For me, Slackers wasn't a poor film, but it wasn't, by far, the greatest comedy ever written. I am basing this fact on the "laugh" factor. For a reason that I cannot explain, I found myself mildly entertained by this film. I don't know if it was the constantly changing tone of the film, or the fact that Schwartzman pulled the comedy off with the greatest of skills, but this meager film critic found some value in this little off-beat comedy. I will have to whole-heartedly agree with other critics that Slackers was cliché, random, and at times, very very dull, but overall it seemed to fit. I have found quite a bit of articles comparing this film to the infamous American Pie movie, but to me, it seemed more like a less-nudity, less-bodily gas humor version of Animal House. The intelligence skirted around this film, at times entering in it providing one or two great moments, but overall it couldn't counter the random blandness that seemed to further creep in, surpassing the greatness.
I think we should begin with the good of this film, because again, it is what stood out greater in the scheme of it all. Jason Schwartzman. Bar none he carried this film. From his random songs, the great scenes in which he "volunteers" with Angela, and his well-celebrated hair doll, Schwartzman was funny. In fact, as you watch this film, one could say that in each scene Jason is honored to be in, he dominates them. His lines are not just perfect, but his mannerisms seem to also accentuate his character very well. Schwartzman is worth the price of the rental alone. Outside of me just drooling on Jason's character "Cool Ethan", I thought that the sporadic (and need I say random) way that this film was actually filmed, with the "Magic Number" relapse, the true way to help Ethan find a girl, and the singing sock of which that is all I believe I can say. These enjoyable interjections made Slackers a bit more unique. I wasn't expecting this level of satire for such a small film. It felt like director Dewey Nicks did his comedy homework. He knew how to make some people laugh. Now, I am not saying that he graduated from Comedy College, but he did finish his homework early as well as do the extra credit.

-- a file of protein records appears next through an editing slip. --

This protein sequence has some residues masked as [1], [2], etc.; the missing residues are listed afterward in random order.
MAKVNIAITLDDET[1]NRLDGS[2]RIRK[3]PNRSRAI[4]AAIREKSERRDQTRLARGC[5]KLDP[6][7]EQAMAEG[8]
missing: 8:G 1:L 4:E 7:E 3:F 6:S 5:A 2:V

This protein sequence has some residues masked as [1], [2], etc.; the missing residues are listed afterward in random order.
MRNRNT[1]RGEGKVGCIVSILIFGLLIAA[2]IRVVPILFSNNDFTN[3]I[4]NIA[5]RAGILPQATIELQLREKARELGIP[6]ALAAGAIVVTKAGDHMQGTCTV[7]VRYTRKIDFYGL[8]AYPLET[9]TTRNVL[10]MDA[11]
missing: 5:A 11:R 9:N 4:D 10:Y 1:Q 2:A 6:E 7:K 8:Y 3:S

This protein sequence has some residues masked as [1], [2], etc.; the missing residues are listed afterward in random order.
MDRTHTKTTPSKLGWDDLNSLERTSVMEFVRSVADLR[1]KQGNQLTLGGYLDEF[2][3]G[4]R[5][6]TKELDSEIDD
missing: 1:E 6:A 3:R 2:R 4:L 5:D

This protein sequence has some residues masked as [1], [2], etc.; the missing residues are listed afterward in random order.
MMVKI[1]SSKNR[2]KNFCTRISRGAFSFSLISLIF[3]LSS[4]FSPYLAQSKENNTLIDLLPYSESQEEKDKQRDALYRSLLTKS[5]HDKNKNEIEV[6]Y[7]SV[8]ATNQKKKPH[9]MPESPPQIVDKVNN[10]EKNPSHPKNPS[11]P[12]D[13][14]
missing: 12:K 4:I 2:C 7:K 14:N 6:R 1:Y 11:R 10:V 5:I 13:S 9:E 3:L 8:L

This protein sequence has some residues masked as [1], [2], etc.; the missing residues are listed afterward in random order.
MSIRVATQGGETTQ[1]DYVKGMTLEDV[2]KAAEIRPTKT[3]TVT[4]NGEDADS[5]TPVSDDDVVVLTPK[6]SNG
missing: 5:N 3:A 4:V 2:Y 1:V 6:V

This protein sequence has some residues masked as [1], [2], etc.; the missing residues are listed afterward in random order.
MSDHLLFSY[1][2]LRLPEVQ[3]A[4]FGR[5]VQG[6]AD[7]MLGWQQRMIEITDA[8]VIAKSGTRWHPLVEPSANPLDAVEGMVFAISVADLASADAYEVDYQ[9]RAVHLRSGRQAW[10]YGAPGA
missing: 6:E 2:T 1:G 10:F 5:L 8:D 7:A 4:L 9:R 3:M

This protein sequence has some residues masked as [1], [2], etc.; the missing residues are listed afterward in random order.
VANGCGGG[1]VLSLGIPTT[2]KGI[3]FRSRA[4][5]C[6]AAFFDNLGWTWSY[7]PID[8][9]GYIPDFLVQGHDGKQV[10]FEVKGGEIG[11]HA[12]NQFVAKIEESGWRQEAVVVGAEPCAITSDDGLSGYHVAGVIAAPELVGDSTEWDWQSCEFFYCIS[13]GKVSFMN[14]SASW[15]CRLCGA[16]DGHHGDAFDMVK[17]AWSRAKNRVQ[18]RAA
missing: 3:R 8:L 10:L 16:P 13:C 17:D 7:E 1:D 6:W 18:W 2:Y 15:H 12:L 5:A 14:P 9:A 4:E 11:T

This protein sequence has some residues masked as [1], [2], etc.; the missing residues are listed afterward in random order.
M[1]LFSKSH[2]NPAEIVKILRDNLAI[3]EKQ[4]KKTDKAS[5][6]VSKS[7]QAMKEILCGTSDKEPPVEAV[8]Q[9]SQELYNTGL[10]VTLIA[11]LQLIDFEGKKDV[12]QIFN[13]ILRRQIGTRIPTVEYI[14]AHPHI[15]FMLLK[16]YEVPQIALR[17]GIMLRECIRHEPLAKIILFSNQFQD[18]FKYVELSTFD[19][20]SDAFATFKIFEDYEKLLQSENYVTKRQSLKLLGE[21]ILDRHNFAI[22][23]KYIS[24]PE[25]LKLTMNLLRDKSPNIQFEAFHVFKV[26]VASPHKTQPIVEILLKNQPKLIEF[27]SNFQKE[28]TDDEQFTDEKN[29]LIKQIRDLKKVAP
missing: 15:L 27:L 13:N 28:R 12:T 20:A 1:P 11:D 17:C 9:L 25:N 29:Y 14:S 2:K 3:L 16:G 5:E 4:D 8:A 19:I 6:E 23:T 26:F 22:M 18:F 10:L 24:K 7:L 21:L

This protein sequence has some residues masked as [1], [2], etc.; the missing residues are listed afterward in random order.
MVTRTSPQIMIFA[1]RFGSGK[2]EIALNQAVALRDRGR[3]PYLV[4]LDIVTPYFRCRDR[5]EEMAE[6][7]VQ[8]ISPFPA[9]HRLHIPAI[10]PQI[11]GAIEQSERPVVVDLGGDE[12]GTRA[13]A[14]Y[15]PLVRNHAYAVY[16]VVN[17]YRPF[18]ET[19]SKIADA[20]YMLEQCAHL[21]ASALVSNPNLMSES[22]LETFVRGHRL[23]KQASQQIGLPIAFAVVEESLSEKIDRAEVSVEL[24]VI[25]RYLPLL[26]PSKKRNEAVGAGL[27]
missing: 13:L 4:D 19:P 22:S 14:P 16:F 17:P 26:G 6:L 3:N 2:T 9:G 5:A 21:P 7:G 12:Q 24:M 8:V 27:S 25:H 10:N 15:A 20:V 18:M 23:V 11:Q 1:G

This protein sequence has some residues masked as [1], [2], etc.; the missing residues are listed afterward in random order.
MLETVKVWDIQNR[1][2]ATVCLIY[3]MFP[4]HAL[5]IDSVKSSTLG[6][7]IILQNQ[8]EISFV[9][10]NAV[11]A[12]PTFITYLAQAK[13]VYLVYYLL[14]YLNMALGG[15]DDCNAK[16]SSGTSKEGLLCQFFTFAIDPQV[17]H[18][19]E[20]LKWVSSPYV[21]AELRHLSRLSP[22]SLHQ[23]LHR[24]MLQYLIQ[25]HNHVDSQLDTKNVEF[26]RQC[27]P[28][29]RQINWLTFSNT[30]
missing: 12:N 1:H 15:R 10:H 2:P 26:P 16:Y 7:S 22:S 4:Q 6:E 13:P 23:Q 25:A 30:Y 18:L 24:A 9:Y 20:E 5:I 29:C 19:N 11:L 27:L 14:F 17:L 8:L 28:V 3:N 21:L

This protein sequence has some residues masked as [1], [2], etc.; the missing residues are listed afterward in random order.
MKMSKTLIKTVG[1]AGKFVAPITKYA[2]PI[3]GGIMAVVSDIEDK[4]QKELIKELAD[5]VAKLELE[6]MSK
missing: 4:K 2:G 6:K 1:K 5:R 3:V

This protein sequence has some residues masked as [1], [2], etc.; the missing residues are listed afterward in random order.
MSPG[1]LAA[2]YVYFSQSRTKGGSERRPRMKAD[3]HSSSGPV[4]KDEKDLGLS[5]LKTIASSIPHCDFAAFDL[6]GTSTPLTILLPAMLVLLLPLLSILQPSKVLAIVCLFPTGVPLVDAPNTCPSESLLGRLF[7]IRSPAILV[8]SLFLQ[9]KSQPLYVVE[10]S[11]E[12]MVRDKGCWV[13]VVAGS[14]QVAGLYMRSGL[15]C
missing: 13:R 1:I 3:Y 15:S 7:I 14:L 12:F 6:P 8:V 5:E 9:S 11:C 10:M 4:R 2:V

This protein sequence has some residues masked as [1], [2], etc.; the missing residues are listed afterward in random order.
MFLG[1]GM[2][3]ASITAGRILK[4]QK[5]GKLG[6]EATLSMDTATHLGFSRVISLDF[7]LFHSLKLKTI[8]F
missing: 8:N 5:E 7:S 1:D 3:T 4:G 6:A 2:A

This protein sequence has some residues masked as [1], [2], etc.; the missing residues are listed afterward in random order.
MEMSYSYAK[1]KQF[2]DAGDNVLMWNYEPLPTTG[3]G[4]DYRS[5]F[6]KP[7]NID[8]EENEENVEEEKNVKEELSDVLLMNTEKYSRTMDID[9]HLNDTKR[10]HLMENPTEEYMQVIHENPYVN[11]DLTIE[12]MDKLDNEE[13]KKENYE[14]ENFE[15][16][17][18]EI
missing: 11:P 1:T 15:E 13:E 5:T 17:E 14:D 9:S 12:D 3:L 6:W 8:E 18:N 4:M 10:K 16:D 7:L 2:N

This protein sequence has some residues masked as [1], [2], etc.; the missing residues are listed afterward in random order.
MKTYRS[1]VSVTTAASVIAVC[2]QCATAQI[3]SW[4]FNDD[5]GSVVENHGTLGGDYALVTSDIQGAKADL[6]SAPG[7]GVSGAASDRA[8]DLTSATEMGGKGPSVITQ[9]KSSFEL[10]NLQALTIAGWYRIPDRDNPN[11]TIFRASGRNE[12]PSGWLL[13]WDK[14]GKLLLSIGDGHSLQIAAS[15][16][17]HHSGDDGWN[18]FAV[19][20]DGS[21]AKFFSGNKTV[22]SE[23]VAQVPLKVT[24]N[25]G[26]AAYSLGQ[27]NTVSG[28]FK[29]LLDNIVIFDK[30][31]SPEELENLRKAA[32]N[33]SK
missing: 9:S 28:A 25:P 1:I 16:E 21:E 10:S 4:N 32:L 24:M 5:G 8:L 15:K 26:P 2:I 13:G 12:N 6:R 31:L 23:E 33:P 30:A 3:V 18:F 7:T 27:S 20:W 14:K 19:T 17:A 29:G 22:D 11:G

Jason Schwartzman was phenomenal in this film, but those that accompanied him deserve some respect as well. While I think that Devon Sawa was struggling in this film (see next paragraph), his co-conspirators held their own. Jason Segel reminded me of a young Ken Marino, just not as funny) and Michael C. Maronna had a funny bit or two. Laura Prepon, of That 70s Show fame, added some flair to the duller moments, but seemed more like eye-candy than any sort of actual actor value. The hair doll was an odd, yet fun element. I don't want to drool over Schwartzman in this entire review, but it was entire do to him that this film did not fail in my eyes. He was short, spastic, and completely unappreciated by other critics. This was one of those small films that allowed Schwartzman to fully grow and demonstrate his humorous ability. I could go on for some time, but I have to discuss the ultimate pitfalls of this film.
Slackers was funny, but it wasn't great. I don't think I could bear to watch a second time. While I previously drooled over the amazing comic ability of Schwartzman, he could not match the downfalls of this film. There was not visible plot. There was a very cliché storyline that could be viewed in nearly every other film of this genre, but nothing that immediately stood out. While I did just mention how amazing the one to four humorous imaginative scenes were (thus making it a memorable film not just forgettable), there were plenty of faulty scenes that followed. I would have to criticize Jaime King for her very poor acting in this film. She was purely placed in Slackers to advance the story, nothing more, nothing less. Her lines were wooden, her character was trite, and nothing was appealing about her in the least. She attempted some comedy, but obviously could not handle the talent that surrounded her. The same could be said about the ending of this film. While I did think that it wrapped up decently well (for a comedy college film), there were increasingly more random moments (one featuring Cameron Diaz) and less actual character development. I wasn't expecting a character driven story here, but I was expecting to know this trio a bit more. I would have loved some history on "Cool Ethan" and his demonic love for Angela. I felt that everything suddenly situated at the end of the school year. Why couldn't we have seen Ethan's passion for Angela grow instead of tossed directly in our faces? I just seemed that Nicks should have expanded his comedy segments, developed a funnier story with Ethan, and given us a stronger female lead, and he would have had a keeper of a film. Instead, he force-fed us mediocrity, until we could not do anything but enjoy it.
Overall, I liked Slackers for trying to break the genre norm. Did it succeed in being imaginative and original? My answer world be "no", but it did give over 100% in trying. For those wanting to see Schwartzman roots, this would be a great place to start. I will agree that he was playing from his Rushmore character a bit to much, but I didn't mind. He was out of the box and insane at all the right places, bringing some much needed chuckles to the film. I would recommend it to friends, but not as more than a one-night viewing. It definitely had some potential, director Nicks just chose not to exploit it.
Grade: *** out of *****
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